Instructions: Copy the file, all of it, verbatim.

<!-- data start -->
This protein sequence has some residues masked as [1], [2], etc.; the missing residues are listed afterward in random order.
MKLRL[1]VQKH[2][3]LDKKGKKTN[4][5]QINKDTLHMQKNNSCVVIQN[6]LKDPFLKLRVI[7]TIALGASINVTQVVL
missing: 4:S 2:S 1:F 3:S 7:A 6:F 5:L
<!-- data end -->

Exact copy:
This protein sequence has some residues masked as [1], [2], etc.; the missing residues are listed afterward in random order.
MKLRL[1]VQKH[2][3]LDKKGKKTN[4][5]QINKDTLHMQKNNSCVVIQN[6]LKDPFLKLRVI[7]TIALGASINVTQVVL
missing: 4:S 2:S 1:F 3:S 7:A 6:F 5:L